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$1.7B dry dock contract awarded for Portsmouth Naval Shipyard renovation

$1.7B dry dock contract awarded for Portsmouth Naval Shipyard renovation
The Department of Defense has awarded a contract for work at Portsmouth Naval Shipyard, which currently is only capable of accommodating Los Angeles-class submarines, such as the USS Columbia, pictured. File Photo by Petty Officer 2nd Class Michael H. Lee/U.S. Navy

Aug. 17 (UPI) -- A $1.7 billion contract has been awarded for dry dock renovation at Portsmouth Naval Shipyard in Kittery, Maine, the U.S. Navy said on Monday.

Naval Facilities Engineering Systems Command, Mid-Atlantic, Norfolk, Va., awarded 381 Constructors of Omaha, Neb., the contract for construction of a multi-mission dry dock to be completed in 2028, according to the Department of Defense.

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The multi-mission dry dock construction will expand and reconfigure the existing dry dock complex to increase ability to maintain, modernize and repair the Navy's attack submarines, the branch said.

The seven-year project will expand Dry Dock #1 and construct new concrete floors, walls, pump systems, and other utilities to improve the 221-year-old shipyard's capacity to handle multiple Los Angeles-class and Virginia-class submarines.

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"Our naval shipyards need these major modernization efforts to sustain our ability to maintain our nuclear submarine fleet," Vice Adm. William Galinis, commander of Naval Sea Systems Command, said Monday in a press release.

"The Navy needs combat-ready ships and submarines to go where they're needed, when they're needed, and these major upgrades and reconfigurations at our naval shipyards will enable the fleet to meet its future missions," Galinis said.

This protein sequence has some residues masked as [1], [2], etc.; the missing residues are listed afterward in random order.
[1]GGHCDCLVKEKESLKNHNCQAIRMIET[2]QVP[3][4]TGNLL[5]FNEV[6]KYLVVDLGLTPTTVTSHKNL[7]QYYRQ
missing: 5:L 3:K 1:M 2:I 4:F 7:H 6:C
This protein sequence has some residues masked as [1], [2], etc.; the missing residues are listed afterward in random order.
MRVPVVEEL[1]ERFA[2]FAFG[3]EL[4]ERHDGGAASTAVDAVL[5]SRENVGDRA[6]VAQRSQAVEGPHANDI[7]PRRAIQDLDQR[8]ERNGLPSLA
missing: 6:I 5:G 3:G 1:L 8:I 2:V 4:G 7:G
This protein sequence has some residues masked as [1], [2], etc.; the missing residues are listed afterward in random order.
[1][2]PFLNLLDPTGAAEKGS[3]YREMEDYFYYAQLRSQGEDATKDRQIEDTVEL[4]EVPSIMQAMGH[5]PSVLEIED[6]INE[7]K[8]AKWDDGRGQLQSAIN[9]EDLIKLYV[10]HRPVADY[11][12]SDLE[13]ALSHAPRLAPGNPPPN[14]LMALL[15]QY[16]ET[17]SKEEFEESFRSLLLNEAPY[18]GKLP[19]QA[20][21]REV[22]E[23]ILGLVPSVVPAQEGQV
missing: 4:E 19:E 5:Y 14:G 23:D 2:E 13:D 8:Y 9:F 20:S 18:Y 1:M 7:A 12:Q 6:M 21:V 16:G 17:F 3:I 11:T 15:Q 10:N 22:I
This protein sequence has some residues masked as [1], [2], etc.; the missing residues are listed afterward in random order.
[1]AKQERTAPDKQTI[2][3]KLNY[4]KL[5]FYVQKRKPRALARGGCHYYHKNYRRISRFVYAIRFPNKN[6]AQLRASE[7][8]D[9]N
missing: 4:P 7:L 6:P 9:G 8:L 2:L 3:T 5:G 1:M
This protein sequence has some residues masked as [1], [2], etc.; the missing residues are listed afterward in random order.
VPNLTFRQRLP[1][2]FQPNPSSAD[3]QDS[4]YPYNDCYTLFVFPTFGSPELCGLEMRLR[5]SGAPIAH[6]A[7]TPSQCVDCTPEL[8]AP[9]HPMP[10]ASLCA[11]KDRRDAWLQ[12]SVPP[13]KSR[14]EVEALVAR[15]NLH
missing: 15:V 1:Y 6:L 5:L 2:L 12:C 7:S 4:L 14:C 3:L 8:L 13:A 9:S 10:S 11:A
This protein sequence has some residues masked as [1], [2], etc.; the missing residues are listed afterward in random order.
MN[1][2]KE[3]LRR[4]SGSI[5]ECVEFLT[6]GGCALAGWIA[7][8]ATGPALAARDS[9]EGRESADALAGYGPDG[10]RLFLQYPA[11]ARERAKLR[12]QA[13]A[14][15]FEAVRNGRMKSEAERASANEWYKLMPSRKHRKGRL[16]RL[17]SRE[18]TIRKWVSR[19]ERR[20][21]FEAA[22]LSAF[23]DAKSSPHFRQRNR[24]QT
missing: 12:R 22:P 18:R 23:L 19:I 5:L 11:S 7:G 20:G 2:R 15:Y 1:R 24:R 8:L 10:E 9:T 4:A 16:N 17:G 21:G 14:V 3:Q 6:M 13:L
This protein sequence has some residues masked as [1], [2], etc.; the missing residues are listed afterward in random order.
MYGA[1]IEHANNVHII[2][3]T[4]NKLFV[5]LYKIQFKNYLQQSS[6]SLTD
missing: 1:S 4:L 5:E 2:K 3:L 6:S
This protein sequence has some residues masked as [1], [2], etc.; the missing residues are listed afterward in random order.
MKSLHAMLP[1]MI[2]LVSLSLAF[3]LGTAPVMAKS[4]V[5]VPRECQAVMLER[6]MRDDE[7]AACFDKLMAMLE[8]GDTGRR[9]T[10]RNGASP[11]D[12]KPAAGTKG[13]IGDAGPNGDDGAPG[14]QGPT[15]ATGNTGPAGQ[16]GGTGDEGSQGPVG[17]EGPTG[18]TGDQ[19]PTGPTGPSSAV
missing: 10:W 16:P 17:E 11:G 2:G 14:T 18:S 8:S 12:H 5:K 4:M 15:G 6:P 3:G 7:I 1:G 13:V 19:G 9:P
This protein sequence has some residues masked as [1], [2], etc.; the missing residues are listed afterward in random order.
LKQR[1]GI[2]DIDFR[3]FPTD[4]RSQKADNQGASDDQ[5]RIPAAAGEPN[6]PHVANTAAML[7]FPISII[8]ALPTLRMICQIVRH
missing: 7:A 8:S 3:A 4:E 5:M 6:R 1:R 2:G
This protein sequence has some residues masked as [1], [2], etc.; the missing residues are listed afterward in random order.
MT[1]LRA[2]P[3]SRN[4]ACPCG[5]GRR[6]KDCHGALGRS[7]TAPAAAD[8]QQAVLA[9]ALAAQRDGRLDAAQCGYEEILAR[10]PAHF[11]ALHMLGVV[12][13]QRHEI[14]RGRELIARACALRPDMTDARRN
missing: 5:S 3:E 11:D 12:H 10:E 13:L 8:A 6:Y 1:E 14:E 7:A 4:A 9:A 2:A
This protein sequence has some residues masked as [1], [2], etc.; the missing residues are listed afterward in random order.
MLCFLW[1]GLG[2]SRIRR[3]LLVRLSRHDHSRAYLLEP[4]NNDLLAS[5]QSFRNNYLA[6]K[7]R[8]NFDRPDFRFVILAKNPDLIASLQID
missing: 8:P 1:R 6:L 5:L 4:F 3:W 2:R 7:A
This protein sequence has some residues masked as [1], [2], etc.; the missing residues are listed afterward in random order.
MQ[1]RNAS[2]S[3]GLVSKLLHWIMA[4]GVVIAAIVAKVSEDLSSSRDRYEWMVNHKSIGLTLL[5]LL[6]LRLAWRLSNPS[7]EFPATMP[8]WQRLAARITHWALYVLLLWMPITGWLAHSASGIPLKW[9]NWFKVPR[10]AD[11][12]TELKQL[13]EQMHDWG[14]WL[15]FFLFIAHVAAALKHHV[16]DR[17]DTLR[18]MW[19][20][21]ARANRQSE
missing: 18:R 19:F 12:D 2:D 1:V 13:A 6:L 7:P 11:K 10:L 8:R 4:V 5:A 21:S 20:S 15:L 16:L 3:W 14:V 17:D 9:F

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U.S. Senator Susan Collins, D-Maine, said in a statement that Dry Dock #1 can currently only accommodate Los-Angles class submarines, which means it would be rendered obsolete without the renovation when such submarines are removed from service in the 2030s.

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"This contract is vital to our national security because it will allow PSNY to maintain our submarine fleet," Collins said. "I championed the funding for this necessary upgrade to Dry Dock #1, and I will continue to push for infrastructure projects at our nation's shipyards to keep our Navy strong."

Funds will be disbursed in increments over a seven-year period with an initial $70 million allocated at the time of award and slated completion date of June 2028, DoD said.

The seven-year project is part of the Navy's comprehensive Shipyard Infrastructure Optimization Program to modernize the infrastructure at the Navy's four public shipyards, which are all capable of maintaining the Navy's nuclear-powered fleet.

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The other three public shipyards include Norfolk Naval Shipyard in Portsmouth, Puget Sound Naval Shipyard in Bremerton, Wash., and Pearl Harbor Naval Shipyard in Hawaii.

The Congressional Budget Office said in a report earlier this year on shipyard capacity that the Navy plans to refuel the nuclear reactors on at least five Los Angeles class submarines at Portsmouth Naval Shipyard to increase their service life instead of retiring them.

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The CBO also examined policy options to mitigate or reduce delays at shipyards, including canceling its planned refueling of five Los Angeles class submarines and retiring the ships instead.

The retired submarines would have to be inactivated, which would increase the Navy's workload for several years before leading to a smaller workload in 2030, CBO said.

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